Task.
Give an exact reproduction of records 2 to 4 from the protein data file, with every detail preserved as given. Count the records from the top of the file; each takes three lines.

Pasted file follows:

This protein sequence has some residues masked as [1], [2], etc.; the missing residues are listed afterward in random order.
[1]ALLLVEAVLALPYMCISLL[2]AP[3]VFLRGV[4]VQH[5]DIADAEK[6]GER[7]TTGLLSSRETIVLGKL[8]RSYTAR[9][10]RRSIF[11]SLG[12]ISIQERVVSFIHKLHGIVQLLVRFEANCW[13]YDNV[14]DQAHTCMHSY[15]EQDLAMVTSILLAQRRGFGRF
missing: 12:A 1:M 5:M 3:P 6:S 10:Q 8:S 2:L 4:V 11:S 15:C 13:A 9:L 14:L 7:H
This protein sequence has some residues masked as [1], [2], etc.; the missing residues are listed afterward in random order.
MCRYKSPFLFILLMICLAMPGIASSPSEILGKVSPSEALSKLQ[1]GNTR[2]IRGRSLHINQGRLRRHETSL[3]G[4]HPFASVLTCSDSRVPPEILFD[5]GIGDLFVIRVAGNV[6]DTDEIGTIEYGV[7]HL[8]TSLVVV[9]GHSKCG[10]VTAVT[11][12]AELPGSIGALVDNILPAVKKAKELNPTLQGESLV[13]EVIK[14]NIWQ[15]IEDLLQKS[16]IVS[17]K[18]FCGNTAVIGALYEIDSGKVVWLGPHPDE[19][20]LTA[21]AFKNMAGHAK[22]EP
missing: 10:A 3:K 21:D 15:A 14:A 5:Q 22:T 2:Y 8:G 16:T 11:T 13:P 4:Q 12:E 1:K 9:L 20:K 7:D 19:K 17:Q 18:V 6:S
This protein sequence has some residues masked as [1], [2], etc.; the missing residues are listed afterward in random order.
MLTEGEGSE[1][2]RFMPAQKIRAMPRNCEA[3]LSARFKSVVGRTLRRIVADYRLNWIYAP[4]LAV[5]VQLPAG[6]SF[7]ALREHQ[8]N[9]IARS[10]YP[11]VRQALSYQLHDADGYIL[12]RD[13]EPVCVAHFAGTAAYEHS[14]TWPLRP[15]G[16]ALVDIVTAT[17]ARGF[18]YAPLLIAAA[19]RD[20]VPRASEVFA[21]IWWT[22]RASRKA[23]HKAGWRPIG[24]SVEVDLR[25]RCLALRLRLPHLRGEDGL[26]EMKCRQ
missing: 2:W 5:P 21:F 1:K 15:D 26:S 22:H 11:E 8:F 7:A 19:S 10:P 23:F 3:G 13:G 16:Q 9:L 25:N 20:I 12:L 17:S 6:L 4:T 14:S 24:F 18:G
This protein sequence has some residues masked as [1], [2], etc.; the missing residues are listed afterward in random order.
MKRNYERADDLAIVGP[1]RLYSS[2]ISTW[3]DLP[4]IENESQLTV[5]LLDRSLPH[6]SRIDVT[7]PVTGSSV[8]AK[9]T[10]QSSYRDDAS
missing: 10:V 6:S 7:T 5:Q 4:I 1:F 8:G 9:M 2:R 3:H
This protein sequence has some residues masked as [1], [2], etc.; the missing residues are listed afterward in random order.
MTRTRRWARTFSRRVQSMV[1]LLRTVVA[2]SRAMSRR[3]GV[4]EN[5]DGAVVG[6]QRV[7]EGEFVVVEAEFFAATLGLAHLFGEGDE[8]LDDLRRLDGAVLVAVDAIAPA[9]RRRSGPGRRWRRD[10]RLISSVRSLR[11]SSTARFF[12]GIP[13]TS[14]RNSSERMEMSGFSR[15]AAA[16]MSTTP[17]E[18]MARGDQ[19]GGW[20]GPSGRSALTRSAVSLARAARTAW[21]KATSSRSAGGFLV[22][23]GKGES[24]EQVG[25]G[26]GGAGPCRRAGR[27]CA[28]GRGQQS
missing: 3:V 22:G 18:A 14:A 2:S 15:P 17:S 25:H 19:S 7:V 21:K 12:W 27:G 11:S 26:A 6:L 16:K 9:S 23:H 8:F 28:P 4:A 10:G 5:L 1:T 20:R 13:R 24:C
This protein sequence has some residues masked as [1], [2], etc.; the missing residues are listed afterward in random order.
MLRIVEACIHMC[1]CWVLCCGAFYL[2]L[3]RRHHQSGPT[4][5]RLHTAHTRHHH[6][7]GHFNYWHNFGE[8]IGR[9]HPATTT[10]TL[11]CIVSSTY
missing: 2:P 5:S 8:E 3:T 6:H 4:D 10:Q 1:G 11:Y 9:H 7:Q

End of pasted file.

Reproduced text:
This protein sequence has some residues masked as [1], [2], etc.; the missing residues are listed afterward in random order.
MCRYKSPFLFILLMICLAMPGIASSPSEILGKVSPSEALSKLQ[1]GNTR[2]IRGRSLHINQGRLRRHETSL[3]G[4]HPFASVLTCSDSRVPPEILFD[5]GIGDLFVIRVAGNV[6]DTDEIGTIEYGV[7]HL[8]TSLVVV[9]GHSKCG[10]VTAVT[11][12]AELPGSIGALVDNILPAVKKAKELNPTLQGESLV[13]EVIK[14]NIWQ[15]IEDLLQKS[16]IVS[17]K[18]FCGNTAVIGALYEIDSGKVVWLGPHPDE[19][20]LTA[21]AFKNMAGHAK[22]EP
missing: 10:A 3:K 21:D 15:A 14:A 5:Q 22:T 2:Y 8:G 16:T 11:T 13:P 4:Q 12:E 1:K 9:L 20:K 7:D 19:K 17:Q 18:V 6:S
This protein sequence has some residues masked as [1], [2], etc.; the missing residues are listed afterward in random order.
MLTEGEGSE[1][2]RFMPAQKIRAMPRNCEA[3]LSARFKSVVGRTLRRIVADYRLNWIYAP[4]LAV[5]VQLPAG[6]SF[7]ALREHQ[8]N[9]IARS[10]YP[11]VRQALSYQLHDADGYIL[12]RD[13]EPVCVAHFAGTAAYEHS[14]TWPLRP[15]G[16]ALVDIVTAT[17]ARGF[18]YAPLLIAAA[19]RD[20]VPRASEVFA[21]IWWT[22]RASRKA[23]HKAGWRPIG[24]SVEVDLR[25]RCLALRLRLPHLRGEDGL[26]EMKCRQ
missing: 2:W 5:P 21:F 1:K 15:D 26:S 22:H 11:E 8:F 7:A 19:S 10:P 23:F 3:G 13:G 16:Q 9:L 25:N 20:I 12:L 17:S 6:L 4:T 14:S 24:F 18:G
This protein sequence has some residues masked as [1], [2], etc.; the missing residues are listed afterward in random order.
MKRNYERADDLAIVGP[1]RLYSS[2]ISTW[3]DLP[4]IENESQLTV[5]LLDRSLPH[6]SRIDVT[7]PVTGSSV[8]AK[9]T[10]QSSYRDDAS
missing: 10:V 6:S 7:T 5:Q 4:I 1:F 8:G 9:M 2:R 3:H